People should be able to choose a minority faith without expecting the Spanish Inquisition.
RECAP: In Part 1 we talked about the deprogramming era and how the ACLU helped to end it. In Part 2 we explored the transition from deprogramming to exit counseling, from physical coercion to psychological coercion. Our persistent theme is that the ACLU should still be concerned about the plight of minority adherents, since the manner in which the latter continue to be harassed by anti-cultists remains violative of their religious freedom and core civil rights.
Part 2 ended with a discussion of techniques and jargon associated with exit counseling and “cult recovery” groups. We talked about the way that former spiritual seekers are resocialized to view themselves as “cult victims,” and encouraged to generate atrocity stories in order to justify and reinforce this new identity based on victimhood.
It’s helpful to be able to decode anti-cult jargon, since it contains a plethora of stereotypes and bigoted assumptions built right into the language itself. A person who has a spiritual experience has fallen victim to a “dissociative disorder,” while a person who comes to feel closer to God through prayer, meditation, and reflection suffers from “delusions of grandeur” brought on by “cult mind control.” Devotion to a spiritual figure is “an unnatural fixation caused by lack of a strong father figure during adolescence,” while self-giving is “an ego disorder,” and community involvement constitutes “a life wasted in the cult.”
What’s obscured by such anti-cult jargon is the ineffable quality of joy often experienced by minority adherents, and the meaningfulness of their lives.
To pick up where we left off: Not all anti-cult groups are formally organized or accurately labeled by their creators. The brute force technique of old-style deprogrammers has given way to a recognition that most people want to see themselves as spiritual, or at least maintain some remnant of spirituality even as they’re persuaded to abandon the essence of their faith. Some anti-cult groups maintain spiritual trappings or a spiritual veneer, despite being populated by apostates and being primarily concerned with discrediting or undermining bona fide faith groups.
Such is the case with “Abode of Yoga,” an anti-cult web site (Blogspot blog plus Facebook group) started by attorney Joseph C. Kracht of the Lawton law firm of San Diego. Though the “Abode of Yoga” blog features apostate testimonials of the why-I-left-the-cult variety (and some fake revenge porn), the blog’s name, artwork, and header quote are all designed to imply that one is visiting a spiritual site rather than an anti-cult site — in essence, to “pull in” the casual visitor who may have some spiritual interest, but would not knowingly visit an anti-cult site.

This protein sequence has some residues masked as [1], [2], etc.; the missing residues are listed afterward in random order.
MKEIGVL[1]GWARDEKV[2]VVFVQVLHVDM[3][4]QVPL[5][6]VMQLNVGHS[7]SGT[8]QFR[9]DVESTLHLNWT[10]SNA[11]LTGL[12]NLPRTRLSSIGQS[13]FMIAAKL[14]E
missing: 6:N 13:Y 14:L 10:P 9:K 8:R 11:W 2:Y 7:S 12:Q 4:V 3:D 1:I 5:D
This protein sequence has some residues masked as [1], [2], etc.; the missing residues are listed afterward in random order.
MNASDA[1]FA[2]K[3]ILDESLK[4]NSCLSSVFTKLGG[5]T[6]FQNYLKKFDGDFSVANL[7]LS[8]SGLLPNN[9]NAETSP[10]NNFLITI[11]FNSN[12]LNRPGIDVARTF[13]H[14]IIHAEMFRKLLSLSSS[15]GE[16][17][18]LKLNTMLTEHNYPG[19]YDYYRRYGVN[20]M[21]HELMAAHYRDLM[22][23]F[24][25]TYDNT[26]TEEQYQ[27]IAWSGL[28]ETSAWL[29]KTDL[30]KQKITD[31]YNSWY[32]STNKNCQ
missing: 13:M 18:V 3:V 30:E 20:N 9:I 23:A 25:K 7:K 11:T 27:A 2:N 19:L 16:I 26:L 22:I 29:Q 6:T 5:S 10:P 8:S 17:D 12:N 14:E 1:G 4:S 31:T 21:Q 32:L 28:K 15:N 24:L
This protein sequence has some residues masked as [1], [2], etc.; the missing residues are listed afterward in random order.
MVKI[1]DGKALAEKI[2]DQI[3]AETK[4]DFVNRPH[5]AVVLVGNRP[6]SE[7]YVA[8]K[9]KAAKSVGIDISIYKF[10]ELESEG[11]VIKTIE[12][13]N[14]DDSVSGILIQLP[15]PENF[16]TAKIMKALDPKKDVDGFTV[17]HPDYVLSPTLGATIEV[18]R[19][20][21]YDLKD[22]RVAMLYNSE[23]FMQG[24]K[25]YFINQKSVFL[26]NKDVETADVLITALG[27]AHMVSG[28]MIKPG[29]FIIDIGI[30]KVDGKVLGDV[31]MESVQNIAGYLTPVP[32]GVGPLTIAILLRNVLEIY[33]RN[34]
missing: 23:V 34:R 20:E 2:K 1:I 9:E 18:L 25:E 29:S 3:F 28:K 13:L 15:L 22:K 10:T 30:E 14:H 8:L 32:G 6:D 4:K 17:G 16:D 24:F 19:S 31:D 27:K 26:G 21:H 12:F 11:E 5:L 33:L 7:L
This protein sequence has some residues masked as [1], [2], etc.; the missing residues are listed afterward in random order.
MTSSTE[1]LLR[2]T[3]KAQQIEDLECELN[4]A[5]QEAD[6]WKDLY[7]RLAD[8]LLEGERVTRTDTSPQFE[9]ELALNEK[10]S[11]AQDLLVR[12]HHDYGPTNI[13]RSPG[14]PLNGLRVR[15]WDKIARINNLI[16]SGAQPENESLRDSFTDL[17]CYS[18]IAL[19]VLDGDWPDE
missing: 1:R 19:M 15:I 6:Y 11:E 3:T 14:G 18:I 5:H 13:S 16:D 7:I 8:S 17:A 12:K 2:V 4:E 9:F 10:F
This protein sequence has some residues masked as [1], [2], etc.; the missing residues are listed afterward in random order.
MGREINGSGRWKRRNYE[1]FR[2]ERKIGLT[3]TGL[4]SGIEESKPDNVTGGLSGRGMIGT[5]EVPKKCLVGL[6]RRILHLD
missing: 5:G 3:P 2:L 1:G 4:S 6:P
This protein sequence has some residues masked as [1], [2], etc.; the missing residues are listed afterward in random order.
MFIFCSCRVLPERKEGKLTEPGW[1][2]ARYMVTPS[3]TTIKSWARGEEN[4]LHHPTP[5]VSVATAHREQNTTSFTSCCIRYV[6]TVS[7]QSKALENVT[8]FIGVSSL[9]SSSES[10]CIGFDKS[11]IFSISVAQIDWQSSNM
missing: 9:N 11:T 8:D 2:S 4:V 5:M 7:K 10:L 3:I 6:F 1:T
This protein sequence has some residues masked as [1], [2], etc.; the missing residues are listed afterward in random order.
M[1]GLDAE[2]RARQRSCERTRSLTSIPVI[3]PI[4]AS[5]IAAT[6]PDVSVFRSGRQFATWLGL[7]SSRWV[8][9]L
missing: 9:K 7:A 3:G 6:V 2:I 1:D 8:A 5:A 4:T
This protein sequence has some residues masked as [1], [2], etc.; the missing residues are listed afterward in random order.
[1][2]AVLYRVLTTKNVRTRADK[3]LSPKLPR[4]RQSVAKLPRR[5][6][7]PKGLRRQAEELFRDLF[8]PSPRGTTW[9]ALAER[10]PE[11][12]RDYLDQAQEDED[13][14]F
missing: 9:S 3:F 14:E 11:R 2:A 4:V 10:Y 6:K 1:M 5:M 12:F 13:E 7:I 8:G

The Chinese have a saying: “Hanging out a sheep’s head to sell dog meat.” With anti-cult sites masquerading as spiritual sites or using confusingly similar names, it’s not always easy at first glance to figure out what’s going on. But as we explore the topics of “cloaked hate” and use of fictional narratives by hate groups, it will all make sense.
Joe Kracht is typical of many so-called “career apostates” who now rail against “magical thinking” (the perpetual bugaboo of anti-cultists since Margaret T. Singer), but who nevertheless try to retail themselves as having some sort of spiritual credentials in order to gain sway with their target audience of potential deprogrammees and/or legal clients. Kracht is also typical inasmuch as many apostates seemingly unavoidable for comment on the Internet actually left the faith group they oppose 10, 20, or even 35 years ago, but are still trying to exact vengeance for some imagined wrong. Obsession hardly seems too strong a word to describe this mindset.
Joe Kracht once followed a spiritual path which entailed love, devotion, and selfless service. He was then known by the spiritual name “Yogaloy,” but having renounced the love, devotion, and selfless service — and indeed now publicly opposing his former faith group — he continues to use the name Yogaloy as a calling card, pulled out of mothballs as it were. In one bizarre incident, Kracht uploaded a video in which he burns his former spiritual name — a tactic used in old-style deprogramming. Continue reading